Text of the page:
By Ned Hickson
Like many of you, I'll never forget where I was when I heard the shocking news that obesity had officially become the No. 1 preventable health crisis in the nation. In fact, I can even tell you which super-sized meal I was eating. The truth is, it's time for us Americans to make some drastic changes in our eating habits before the unthinkable happens, and we're forced to apologize to the French for throwing the earth off its axis.
With that in mind, we scheduled a Q&A session with the Surgeon General to explain how we got so fat, and what we can do to reverse this trend so that Americans can get back to living a normal, healthy lifestyle cut short by smoking and drinking.
Q: How did we get so fat?
SG: Thousands of years ago, man scavenged for food and lived in dirty enclosures littered with bones and debris -- a way of life that can still be observed in many college dorms. The difference was, in prehistoric times, "fast food" was something hairy travelling on all fours. While there are plenty of campus refrigerators filled with hairy food items, in most cases it has stopped moving by the time it's eaten. Because of this, early man had the distinct health advantage of burning fat in order to obtain food, compared to what many college students burn, which is generally a large Papa Murphy's pizza.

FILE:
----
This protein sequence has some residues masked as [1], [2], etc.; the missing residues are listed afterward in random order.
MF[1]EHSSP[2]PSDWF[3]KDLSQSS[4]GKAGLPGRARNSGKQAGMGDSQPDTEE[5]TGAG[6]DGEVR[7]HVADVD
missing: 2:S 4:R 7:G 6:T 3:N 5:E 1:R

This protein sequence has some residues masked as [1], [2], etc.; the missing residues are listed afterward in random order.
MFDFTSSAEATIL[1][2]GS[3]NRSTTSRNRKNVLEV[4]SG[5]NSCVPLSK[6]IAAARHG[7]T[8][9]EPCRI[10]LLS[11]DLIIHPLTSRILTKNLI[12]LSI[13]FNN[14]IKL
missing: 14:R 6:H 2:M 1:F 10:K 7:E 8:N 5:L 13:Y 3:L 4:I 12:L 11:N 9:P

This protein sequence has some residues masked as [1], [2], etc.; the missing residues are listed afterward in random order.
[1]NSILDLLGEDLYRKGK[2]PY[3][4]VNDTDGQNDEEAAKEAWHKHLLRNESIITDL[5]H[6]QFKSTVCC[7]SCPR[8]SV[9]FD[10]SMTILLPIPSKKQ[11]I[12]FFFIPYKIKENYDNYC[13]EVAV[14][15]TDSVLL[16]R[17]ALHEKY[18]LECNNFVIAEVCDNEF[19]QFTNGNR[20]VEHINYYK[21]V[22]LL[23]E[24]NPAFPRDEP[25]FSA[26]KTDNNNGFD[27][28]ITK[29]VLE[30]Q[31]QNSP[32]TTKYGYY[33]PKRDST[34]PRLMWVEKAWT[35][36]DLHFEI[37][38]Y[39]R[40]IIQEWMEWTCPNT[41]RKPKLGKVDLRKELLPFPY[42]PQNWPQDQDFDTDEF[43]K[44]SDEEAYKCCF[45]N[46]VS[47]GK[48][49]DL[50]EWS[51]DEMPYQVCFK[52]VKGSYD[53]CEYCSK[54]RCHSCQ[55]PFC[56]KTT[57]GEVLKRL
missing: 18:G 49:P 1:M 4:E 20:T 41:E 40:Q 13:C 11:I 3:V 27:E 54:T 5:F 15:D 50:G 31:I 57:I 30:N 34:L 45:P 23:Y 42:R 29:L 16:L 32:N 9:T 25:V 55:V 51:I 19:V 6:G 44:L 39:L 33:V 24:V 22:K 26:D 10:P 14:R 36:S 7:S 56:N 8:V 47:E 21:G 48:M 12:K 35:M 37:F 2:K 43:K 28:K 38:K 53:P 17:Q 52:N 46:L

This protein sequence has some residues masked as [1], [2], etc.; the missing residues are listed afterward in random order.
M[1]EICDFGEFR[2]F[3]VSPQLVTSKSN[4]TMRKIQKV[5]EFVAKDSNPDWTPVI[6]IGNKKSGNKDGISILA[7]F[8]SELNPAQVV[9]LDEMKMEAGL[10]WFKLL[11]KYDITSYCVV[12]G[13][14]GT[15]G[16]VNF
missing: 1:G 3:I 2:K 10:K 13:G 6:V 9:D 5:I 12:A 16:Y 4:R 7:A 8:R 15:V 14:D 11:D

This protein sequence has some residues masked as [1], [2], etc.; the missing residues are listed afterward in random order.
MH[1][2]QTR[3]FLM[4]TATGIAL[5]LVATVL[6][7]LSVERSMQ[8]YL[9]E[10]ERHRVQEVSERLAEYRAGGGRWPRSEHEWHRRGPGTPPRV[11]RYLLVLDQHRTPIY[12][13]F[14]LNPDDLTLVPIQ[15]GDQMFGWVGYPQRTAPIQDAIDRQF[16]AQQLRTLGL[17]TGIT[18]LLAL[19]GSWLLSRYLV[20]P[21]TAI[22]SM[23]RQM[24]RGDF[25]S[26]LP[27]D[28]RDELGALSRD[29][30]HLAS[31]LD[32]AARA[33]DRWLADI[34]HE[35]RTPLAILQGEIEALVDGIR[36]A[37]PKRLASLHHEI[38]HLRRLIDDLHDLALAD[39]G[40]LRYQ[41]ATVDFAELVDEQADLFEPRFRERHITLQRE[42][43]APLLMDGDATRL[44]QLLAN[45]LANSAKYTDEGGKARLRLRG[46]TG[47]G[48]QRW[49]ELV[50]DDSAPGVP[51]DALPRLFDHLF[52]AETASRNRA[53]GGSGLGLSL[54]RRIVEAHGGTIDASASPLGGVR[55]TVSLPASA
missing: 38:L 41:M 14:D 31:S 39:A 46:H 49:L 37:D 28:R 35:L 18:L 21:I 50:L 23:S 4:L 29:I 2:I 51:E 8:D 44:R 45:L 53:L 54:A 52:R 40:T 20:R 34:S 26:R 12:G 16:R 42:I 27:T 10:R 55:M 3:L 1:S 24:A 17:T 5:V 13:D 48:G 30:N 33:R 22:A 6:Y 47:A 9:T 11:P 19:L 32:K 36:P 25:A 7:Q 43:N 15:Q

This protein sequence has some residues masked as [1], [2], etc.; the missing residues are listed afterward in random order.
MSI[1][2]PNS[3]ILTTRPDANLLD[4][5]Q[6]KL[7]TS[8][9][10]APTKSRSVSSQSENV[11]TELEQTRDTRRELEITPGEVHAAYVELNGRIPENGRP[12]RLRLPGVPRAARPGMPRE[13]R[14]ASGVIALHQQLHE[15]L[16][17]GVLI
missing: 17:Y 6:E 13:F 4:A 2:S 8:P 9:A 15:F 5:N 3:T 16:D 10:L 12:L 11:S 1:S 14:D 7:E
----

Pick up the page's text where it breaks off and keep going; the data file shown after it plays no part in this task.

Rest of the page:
Q: Then why do so many college students look so trim?
SG: Because their metabolism is still very high. This allows them to continue their bad eating habits without consequence until around age 30, when their metabolism suddenly kicks into reverse and, without warning, starts sucking up fat like an industrial shop-vac.
Q: What can we do to break this unhealthy cycle?
SG: The problem is that food has become too convenient. It wasn't long ago that Americans were a trim people undaunted by the idea of actually walking into a fast food restaurant and standing in line before being fed. Now, drive-up windows hand us food sacks roughly the size of a Navy sea bag, which we plant between the seats of our oversized SUVs. To break the cycle we must return to our hunter-gatherer roots. How?
Q: Hey, that's my line.
Q: How do we return to our hunter-gatherer roots?
SG: We must make our fast food purchases a life-or-death situation by forcing consumers to fight a mountain lion...
Q: A mountain lion?!
SG: Just a small one.
Q: I'm not sure about that idea.
SG: Please keep your comments in the form of a question.
Q: Fine: Are you nuts?!
SG: Hey, each year more Americans are injured by Stairmasters than by mountain lions.
Q: (pause) Do you happen to be dieting right now?
SG: Sorry... I was hoping it wouldn't be that obvious
You can write to Ned Hickson at:
The Siuslaw News at P.O. Box 10, Florence, OR 97439.